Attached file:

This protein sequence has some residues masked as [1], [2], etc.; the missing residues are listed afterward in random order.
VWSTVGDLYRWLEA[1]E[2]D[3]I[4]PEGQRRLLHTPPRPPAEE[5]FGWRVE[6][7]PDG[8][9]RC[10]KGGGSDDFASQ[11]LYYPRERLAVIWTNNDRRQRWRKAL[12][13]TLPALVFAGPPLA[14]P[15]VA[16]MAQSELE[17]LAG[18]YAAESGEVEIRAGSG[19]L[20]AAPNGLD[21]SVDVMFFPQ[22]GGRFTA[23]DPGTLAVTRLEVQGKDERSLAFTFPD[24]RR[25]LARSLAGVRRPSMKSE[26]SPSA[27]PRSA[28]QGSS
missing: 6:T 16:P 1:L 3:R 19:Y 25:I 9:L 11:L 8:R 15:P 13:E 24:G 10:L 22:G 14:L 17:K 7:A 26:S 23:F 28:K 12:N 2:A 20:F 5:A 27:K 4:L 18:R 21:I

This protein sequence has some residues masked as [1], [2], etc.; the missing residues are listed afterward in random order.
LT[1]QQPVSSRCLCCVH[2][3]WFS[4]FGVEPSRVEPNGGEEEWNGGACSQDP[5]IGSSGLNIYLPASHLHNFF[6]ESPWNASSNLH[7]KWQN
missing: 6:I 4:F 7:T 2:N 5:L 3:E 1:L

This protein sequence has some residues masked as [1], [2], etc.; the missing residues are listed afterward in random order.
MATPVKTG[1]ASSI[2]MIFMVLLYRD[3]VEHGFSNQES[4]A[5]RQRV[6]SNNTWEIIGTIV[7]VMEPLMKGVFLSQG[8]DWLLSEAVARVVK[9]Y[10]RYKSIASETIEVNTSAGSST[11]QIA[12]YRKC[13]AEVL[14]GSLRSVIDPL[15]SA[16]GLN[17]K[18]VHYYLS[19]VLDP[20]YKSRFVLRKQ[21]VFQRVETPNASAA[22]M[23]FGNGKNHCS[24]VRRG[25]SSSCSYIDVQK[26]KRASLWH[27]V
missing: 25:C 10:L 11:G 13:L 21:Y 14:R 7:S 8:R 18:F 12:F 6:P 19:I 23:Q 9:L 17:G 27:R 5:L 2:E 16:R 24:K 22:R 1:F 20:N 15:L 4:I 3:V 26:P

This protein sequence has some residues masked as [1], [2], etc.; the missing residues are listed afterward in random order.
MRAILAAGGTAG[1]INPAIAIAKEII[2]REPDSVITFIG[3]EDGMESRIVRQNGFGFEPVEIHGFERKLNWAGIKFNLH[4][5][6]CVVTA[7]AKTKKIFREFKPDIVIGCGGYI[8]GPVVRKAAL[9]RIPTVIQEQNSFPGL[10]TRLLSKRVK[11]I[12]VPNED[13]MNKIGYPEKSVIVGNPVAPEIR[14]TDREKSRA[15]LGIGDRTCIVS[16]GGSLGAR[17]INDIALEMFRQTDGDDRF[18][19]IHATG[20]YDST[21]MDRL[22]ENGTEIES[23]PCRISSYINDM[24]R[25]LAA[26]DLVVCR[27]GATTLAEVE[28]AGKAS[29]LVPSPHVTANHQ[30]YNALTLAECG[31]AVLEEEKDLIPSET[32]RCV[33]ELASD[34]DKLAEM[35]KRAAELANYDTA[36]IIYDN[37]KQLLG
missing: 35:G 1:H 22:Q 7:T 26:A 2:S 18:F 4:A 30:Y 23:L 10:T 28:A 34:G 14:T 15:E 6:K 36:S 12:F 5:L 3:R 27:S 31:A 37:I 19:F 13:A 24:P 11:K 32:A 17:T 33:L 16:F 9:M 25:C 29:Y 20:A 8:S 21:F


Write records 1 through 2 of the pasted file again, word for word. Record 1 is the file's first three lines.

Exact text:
This protein sequence has some residues masked as [1], [2], etc.; the missing residues are listed afterward in random order.
VWSTVGDLYRWLEA[1]E[2]D[3]I[4]PEGQRRLLHTPPRPPAEE[5]FGWRVE[6][7]PDG[8][9]RC[10]KGGGSDDFASQ[11]LYYPRERLAVIWTNNDRRQRWRKAL[12][13]TLPALVFAGPPLA[14]P[15]VA[16]MAQSELE[17]LAG[18]YAAESGEVEIRAGSG[19]L[20]AAPNGLD[21]SVDVMFFPQ[22]GGRFTA[23]DPGTLAVTRLEVQGKDERSLAFTFPD[24]RR[25]LARSLAGVRRPSMKSE[26]SPSA[27]PRSA[28]QGSS
missing: 6:T 16:P 1:L 3:R 19:Y 25:I 9:L 11:L 8:R 15:P 13:E 24:G 10:L 22:G 14:L 17:K 7:A 26:S 23:F 28:K 12:N 2:A 20:F 5:A 27:K 4:L 18:R 21:I

This protein sequence has some residues masked as [1], [2], etc.; the missing residues are listed afterward in random order.
LT[1]QQPVSSRCLCCVH[2][3]WFS[4]FGVEPSRVEPNGGEEEWNGGACSQDP[5]IGSSGLNIYLPASHLHNFF[6]ESPWNASSNLH[7]KWQN
missing: 6:I 4:F 7:T 2:N 5:L 3:E 1:L